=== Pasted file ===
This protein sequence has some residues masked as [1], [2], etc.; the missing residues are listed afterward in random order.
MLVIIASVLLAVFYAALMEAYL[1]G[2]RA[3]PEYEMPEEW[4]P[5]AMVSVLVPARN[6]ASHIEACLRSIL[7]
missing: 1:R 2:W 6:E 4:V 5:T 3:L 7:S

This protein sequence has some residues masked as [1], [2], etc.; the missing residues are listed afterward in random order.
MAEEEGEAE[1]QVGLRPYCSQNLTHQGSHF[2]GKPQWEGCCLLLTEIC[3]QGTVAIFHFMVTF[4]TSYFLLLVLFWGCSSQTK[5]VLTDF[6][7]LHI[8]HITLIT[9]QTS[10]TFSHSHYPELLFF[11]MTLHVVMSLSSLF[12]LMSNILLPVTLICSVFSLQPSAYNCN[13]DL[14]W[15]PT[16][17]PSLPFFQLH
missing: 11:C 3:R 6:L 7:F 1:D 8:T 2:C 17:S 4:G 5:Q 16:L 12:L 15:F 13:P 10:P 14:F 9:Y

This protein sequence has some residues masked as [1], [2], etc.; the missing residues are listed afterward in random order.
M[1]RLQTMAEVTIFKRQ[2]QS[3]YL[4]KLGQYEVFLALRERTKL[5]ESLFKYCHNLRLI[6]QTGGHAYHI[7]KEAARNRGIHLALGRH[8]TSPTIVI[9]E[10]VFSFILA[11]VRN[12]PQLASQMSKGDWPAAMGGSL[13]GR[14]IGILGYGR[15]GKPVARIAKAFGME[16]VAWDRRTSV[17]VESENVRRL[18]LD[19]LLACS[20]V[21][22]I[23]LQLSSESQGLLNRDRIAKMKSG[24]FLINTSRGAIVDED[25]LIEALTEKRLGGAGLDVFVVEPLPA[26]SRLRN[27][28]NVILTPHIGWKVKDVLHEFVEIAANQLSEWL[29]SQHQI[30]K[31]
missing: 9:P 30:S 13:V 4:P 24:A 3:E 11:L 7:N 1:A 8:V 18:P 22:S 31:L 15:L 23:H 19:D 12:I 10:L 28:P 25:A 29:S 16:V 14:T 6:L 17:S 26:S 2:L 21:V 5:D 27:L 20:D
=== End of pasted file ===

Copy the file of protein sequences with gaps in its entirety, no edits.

This protein sequence has some residues masked as [1], [2], etc.; the missing residues are listed afterward in random order.
MLVIIASVLLAVFYAALMEAYL[1]G[2]RA[3]PEYEMPEEW[4]P[5]AMVSVLVPARN[6]ASHIEACLRSIL[7]
missing: 1:R 2:W 6:E 4:V 5:T 3:L 7:S

This protein sequence has some residues masked as [1], [2], etc.; the missing residues are listed afterward in random order.
MAEEEGEAE[1]QVGLRPYCSQNLTHQGSHF[2]GKPQWEGCCLLLTEIC[3]QGTVAIFHFMVTF[4]TSYFLLLVLFWGCSSQTK[5]VLTDF[6][7]LHI[8]HITLIT[9]QTS[10]TFSHSHYPELLFF[11]MTLHVVMSLSSLF[12]LMSNILLPVTLICSVFSLQPSAYNCN[13]DL[14]W[15]PT[16][17]PSLPFFQLH
missing: 11:C 3:R 6:L 7:F 1:D 8:T 2:C 17:S 4:G 5:Q 16:L 12:L 15:F 13:P 10:P 14:F 9:Y

This protein sequence has some residues masked as [1], [2], etc.; the missing residues are listed afterward in random order.
M[1]RLQTMAEVTIFKRQ[2]QS[3]YL[4]KLGQYEVFLALRERTKL[5]ESLFKYCHNLRLI[6]QTGGHAYHI[7]KEAARNRGIHLALGRH[8]TSPTIVI[9]E[10]VFSFILA[11]VRN[12]PQLASQMSKGDWPAAMGGSL[13]GR[14]IGILGYGR[15]GKPVARIAKAFGME[16]VAWDRRTSV[17]VESENVRRL[18]LD[19]LLACS[20]V[21][22]I[23]LQLSSESQGLLNRDRIAKMKSG[24]FLINTSRGAIVDED[25]LIEALTEKRLGGAGLDVFVVEPLPA[26]SRLRN[27][28]NVILTPHIGWKVKDVLHEFVEIAANQLSEWL[29]SQHQI[30]K[31]
missing: 9:P 30:S 13:V 4:P 24:A 3:E 11:L 7:N 1:A 8:V 18:P 22:S 31:L 15:L 23:H 19:D 12:I 10:L 28:P 25:A 29:S 16:V 14:T 6:L 17:S 26:S 2:L 21:V 5:D 27:L 20:D